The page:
Scottish couple left £11,000 out of pocket after home insulation scam as complaint numbers soar
A Midlothian couple have lost out on almost £11,000 after falling victim to a home insulation scam.
Fiona Barton, 60, and her husband Andre had spray foam insulation fitted into their loft in Newtongrange in a bid to bring down their energy bills.
However, Ms Barton said her “world fell apart” when she was told she couldn’t sell her home because of the insulation, and had to pay a further £6,000 to have the foam professionally removed.
Trading Standards Scotland is urging people to always say no to cold callers offering to insulate their homes, as these types of scams have increased by 42 per cent in the past year.
Ms Barton had the spray foam insulation installed in December 2022 after being contacted by scammers who “sounded very professional and believable”.
She said: “We’ve been cold called in the past, with people phoning us to say ‘the government can give you a free survey of your loft’. So when they said ‘we can check your loft out’, I assumed it was a similar sort of scenario.
“They came and said our loft was very, very damp and that they had ways and means of improving it. They sounded very professional and believable, otherwise we wouldn’t have gone ahead with it.”
Ms Barton said the scammers then “spun the story” their loft was not adequate.
She said: “Spray foam insulation was something I’d never heard of before and they trapped us by our non-knowledge of the product. I did a quick search for the company’s website and of course the reviews were all five stars – but what I didn’t do was a search on spray foam insulation, because then I would’ve realised this wasn’t a great thing at all.”
The scam became clear when Ms Barton went to sell her house and the home report surveyor pointed out the problem.
“He [the surveyor] said that having spray foam insulation meant that anyone trying to buy the house wouldn’t be able to get a mortgage,” Ms Barton said. “That was when my world fell apart, because we’d already bought our next house and we had to sell in order to move.”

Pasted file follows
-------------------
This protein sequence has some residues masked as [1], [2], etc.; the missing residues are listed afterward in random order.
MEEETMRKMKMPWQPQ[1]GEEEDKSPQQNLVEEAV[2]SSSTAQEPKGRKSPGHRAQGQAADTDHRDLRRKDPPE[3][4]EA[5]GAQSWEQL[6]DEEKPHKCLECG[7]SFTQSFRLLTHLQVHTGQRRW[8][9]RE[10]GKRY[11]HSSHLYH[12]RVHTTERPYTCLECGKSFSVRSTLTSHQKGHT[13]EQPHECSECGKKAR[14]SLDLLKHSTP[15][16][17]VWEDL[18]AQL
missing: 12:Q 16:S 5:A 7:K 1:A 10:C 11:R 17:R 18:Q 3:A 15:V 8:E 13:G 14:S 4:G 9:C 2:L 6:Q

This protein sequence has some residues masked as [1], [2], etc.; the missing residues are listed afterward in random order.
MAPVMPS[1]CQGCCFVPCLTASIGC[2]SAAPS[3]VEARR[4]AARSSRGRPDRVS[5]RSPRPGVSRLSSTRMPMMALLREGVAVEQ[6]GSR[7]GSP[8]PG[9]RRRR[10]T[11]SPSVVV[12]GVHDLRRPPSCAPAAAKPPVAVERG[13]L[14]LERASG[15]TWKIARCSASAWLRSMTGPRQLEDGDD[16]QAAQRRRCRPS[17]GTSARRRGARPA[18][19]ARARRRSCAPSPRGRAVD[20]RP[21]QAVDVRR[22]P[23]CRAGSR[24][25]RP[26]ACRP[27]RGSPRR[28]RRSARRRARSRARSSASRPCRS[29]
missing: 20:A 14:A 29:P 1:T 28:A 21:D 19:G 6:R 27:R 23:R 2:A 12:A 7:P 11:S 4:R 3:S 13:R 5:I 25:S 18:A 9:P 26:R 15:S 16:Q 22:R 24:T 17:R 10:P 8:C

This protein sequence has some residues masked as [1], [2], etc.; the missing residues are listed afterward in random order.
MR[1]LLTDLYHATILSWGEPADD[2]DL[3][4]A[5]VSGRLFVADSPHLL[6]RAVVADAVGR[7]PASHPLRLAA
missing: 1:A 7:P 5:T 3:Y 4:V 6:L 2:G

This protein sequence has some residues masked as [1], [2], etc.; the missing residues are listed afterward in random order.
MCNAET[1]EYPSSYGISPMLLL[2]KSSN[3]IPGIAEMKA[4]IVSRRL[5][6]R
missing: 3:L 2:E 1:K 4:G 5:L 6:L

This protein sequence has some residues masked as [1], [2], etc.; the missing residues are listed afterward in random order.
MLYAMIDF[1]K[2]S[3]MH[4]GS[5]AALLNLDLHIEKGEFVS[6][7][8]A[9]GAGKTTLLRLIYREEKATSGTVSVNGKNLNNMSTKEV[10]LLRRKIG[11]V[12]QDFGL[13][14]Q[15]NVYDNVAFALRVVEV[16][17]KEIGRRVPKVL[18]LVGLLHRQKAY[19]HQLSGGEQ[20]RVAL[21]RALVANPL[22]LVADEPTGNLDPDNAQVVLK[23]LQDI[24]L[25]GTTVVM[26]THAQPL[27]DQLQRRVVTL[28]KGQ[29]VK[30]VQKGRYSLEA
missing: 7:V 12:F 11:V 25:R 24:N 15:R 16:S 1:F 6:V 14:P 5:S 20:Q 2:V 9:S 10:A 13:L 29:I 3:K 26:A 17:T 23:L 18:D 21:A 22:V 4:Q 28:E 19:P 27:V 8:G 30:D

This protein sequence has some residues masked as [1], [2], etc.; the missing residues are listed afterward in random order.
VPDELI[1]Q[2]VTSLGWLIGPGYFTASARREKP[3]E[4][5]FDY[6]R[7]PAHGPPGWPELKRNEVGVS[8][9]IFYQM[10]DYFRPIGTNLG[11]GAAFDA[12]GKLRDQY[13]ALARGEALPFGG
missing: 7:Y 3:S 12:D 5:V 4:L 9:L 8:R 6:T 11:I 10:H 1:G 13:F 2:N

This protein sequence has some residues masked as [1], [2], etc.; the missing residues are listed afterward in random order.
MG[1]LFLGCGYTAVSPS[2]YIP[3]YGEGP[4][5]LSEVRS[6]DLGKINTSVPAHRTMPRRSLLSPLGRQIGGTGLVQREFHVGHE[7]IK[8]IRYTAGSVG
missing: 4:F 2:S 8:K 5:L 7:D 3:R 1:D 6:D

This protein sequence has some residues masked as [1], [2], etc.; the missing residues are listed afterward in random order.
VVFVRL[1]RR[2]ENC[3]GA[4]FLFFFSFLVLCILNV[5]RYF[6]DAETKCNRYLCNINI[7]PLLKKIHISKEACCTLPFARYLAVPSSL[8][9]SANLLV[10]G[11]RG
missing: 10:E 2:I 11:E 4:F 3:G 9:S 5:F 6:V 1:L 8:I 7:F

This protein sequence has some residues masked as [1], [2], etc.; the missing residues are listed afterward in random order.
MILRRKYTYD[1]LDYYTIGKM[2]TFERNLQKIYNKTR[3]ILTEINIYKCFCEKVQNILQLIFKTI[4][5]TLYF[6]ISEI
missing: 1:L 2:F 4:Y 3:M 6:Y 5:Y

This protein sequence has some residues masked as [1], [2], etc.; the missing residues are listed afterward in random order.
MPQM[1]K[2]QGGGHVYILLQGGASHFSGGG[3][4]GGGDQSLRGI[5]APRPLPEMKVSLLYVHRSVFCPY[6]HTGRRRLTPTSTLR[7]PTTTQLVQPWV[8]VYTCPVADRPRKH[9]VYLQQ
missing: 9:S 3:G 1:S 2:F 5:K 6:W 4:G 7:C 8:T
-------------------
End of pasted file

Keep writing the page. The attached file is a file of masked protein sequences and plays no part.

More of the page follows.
The couple have since managed to successfully get the faulty insulation removed and were able to move into their new home – but are now almost £11,000 out of pocket. They are hoping to recover both the original cost of installing the foam and the removal costs, but their claim is still ongoing a year later.
Figures from Trading Standards Scotland show 158 people complained about insulation scams last year, compared to just 111 in 2022 and 66 in 2021. Collectively homeowners have lost £500,000 to insulation scams in the past year, with an average cost per consumer of between £4,000 and £8,000.
Another customer in North Lanarkshire is also thousands out of pocket, after paying £9,000 to have this insulation installed in January last year. It was installed incorrectly, blocking the ventilation points, which could lead to damp and rot, with a £10,000 bill received to have it removed.
Councillor Maureen Chalmers, chair of Trading Standards’ governance board, said: “Dishonest traders and companies are attempting to exploit the cost-of-living crisis and are targeting those who want to make their homes more energy efficient, providing misleading information about products and implying that funding or grants are available for their products.
“Don’t engage with cold callers offering ‘free’ loft or roof surveys and never accept information offered from these sources without doing independent research, particularly if they tell you there are grants or funding schemes available. Don’t agree to get an assessment done by a company who calls you – they will not be impartial.”
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